Picnics and barbeques abound, and families are replete with folding chairs, cool boxes and windbreaks. This is perhaps the one problem it has – Cartmel has resolved the issue of racegoers lacking personal space at busy meetings by letting them literally stake their claim to their own piece of land. It works well in that everyone seems relaxed and happy, but it does create bottlenecks in key areas.
The fair blares out its existence like an attention-seeking child, but somehow it seems right whereas in a pretty Richmond square next to my bedroom window it seemed very wrong. There are all manner of stalls selling food from around the world, and you can buy gifts ranging from Panama hats to wooden ducks, which seem surprisingly popular in this neck of the woods. There are two stands from local breweries and I can tell you that a red ale by Unsworths Yard called Lone Wolf is a thing of beauty.
The other problem, but this is by no means unique to Cartmel, is that it is fiendishly difficult to buy a Racing Post. Staff keep offering me racecards, but why would I spend more on getting a glossy pamphlet that is half adverts and has about 1% of the information of the Post? Without my comfort-blanket of a newspaper it just seems like, well, gambling. I embark on an extraordinary wild goose chase that ends up with me getting a pass out and wandering the streets of the very pretty village itself. I eventually find one in a rubbish bin back at the racecourse and have no qualms about recycling it.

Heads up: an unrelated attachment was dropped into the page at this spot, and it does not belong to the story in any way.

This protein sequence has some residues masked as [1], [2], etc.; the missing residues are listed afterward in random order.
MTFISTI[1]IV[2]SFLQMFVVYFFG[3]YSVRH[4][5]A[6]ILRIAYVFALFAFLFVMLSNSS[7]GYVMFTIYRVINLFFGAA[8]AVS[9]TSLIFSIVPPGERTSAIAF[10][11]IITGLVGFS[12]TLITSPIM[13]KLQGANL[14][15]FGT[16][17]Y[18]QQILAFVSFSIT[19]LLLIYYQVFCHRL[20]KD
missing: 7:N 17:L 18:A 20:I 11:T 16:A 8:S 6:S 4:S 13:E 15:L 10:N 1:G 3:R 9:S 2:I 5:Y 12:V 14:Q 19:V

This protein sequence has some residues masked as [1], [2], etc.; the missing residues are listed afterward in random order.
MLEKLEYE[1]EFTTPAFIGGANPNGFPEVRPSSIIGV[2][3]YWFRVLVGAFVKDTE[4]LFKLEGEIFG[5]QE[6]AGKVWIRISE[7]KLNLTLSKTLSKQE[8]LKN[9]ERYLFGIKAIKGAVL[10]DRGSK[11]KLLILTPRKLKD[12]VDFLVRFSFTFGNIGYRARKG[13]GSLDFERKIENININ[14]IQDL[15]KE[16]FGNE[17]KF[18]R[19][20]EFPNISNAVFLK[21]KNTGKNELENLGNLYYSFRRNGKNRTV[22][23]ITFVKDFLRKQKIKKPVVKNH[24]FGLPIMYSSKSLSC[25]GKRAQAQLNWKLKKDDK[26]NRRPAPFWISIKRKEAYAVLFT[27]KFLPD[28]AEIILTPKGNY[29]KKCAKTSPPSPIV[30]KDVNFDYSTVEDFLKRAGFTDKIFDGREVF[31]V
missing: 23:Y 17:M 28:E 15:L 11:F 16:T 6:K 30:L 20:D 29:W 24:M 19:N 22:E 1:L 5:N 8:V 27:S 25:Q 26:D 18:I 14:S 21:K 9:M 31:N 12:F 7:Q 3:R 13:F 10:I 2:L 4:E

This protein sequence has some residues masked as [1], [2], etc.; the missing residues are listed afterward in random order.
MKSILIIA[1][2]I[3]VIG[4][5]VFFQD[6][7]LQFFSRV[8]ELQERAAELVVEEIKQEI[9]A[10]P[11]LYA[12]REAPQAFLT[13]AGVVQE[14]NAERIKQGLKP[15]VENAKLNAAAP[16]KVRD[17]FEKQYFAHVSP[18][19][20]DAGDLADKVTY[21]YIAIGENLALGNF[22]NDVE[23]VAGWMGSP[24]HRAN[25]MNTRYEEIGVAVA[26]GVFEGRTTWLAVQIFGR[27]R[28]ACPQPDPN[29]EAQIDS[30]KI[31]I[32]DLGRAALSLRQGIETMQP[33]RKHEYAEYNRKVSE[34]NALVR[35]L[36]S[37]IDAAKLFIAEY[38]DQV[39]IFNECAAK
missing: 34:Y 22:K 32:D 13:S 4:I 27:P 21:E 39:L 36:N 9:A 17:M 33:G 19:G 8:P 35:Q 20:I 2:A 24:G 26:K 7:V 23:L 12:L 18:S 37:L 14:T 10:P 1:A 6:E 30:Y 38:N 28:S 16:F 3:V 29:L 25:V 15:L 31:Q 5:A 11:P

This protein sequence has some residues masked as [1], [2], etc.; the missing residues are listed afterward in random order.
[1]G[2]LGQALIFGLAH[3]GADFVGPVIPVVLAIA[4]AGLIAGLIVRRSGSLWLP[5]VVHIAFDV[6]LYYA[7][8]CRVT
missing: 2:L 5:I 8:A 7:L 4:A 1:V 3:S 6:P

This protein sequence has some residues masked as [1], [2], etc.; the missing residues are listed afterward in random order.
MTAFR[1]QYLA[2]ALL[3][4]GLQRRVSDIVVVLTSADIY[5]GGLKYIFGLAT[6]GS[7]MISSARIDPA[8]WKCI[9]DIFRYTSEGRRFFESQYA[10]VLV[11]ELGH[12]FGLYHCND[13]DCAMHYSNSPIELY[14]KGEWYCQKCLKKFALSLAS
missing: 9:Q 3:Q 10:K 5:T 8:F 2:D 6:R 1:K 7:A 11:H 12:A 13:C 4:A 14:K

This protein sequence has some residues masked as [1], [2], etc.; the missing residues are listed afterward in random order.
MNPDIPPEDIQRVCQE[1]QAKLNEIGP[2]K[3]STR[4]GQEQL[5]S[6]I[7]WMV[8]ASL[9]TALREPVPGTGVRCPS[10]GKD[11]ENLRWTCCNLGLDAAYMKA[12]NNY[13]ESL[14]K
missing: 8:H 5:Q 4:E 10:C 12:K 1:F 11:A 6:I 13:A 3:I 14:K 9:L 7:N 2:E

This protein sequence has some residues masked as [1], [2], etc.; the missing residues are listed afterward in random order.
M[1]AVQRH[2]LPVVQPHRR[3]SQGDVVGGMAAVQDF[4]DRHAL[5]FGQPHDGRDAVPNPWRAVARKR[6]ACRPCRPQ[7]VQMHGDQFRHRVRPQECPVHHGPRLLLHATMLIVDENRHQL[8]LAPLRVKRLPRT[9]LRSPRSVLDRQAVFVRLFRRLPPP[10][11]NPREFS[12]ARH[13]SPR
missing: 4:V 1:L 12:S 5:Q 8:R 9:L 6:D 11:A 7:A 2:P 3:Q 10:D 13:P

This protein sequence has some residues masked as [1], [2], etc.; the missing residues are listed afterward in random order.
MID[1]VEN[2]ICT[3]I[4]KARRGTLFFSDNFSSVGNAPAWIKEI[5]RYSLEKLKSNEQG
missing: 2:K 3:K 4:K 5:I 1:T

At this point I see Bill Bryson. At least, I’m pretty sure it’s him – a smallish, ginger-bearded chap with glasses, dressed in tweed and just hanging around, taking it all in. I have a sudden pang of worry that the Guvnor of travelogues is completing his own tour of British racecourses, but I’m also excited to share my journey and chew the cud with the old master. I can’t let this moment pass; I just need a subtle opening gambit for confirming his identity.
“Excuse me, are you Bill Bryson?”
“No,” he replies, slightly bemused, in broad Mancunian “but I do know a Bill Price.”
“No, sorry, Bill Bryson” I affirm.
“Oh, Bill Bryson, no. Who is he anyway?”
I explain that he is an author, and the chap says “American, travel writer, oh yeah. I’m sure he’s older than me, and he’s got a full beard, as well, Bill Bryson. Did he not marry a Yorkshire girl? And he has lived over here quite a while, in Norfolk I think.”
All of a sudden this guy has gone from never having heard of him to giving a detailed description. I wonder whether it really is the great man and he is just feigning ignorance and a Manchester accent to throw fans off the scent.